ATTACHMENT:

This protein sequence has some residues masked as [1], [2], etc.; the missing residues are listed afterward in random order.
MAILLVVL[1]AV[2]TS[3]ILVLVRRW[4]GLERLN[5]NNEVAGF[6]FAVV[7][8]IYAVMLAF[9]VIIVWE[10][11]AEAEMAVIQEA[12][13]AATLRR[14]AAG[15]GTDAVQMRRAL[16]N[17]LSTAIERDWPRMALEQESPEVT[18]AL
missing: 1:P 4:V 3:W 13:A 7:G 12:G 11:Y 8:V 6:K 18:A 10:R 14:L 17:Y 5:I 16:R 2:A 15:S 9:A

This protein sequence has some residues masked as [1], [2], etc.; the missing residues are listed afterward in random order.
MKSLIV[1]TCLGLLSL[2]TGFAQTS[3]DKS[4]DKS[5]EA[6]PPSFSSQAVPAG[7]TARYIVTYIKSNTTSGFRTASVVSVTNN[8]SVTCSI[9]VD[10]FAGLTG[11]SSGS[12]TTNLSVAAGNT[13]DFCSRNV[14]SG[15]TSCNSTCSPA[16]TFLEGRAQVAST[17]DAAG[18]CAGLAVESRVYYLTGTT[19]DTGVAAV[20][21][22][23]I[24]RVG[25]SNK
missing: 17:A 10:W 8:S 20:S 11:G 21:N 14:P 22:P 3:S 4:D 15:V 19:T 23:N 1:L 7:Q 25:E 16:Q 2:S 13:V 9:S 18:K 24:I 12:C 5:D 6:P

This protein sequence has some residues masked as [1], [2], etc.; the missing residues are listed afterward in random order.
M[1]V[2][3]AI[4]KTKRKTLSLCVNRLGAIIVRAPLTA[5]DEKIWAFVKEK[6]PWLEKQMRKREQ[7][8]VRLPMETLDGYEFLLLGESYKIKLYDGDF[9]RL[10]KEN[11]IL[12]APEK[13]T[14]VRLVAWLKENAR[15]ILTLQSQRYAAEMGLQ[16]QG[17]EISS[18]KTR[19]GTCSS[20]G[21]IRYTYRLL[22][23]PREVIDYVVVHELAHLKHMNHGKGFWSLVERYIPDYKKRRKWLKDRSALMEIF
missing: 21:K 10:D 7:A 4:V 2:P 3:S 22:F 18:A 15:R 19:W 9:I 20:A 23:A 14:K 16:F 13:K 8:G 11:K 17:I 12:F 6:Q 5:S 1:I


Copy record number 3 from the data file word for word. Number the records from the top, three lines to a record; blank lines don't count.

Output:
This protein sequence has some residues masked as [1], [2], etc.; the missing residues are listed afterward in random order.
M[1]V[2][3]AI[4]KTKRKTLSLCVNRLGAIIVRAPLTA[5]DEKIWAFVKEK[6]PWLEKQMRKREQ[7][8]VRLPMETLDGYEFLLLGESYKIKLYDGDF[9]RL[10]KEN[11]IL[12]APEK[13]T[14]VRLVAWLKENAR[15]ILTLQSQRYAAEMGLQ[16]QG[17]EISS[18]KTR[19]GTCSS[20]G[21]IRYTYRLL[22][23]PREVIDYVVVHELAHLKHMNHGKGFWSLVERYIPDYKKRRKWLKDRSALMEIF
missing: 21:K 10:D 7:A 4:V 2:P 3:S 22:F 18:A 15:R 19:W 9:I 20:A 23:A 14:K 16:F 13:K 8:G 11:K 17:I 12:F 6:Q 5:S 1:I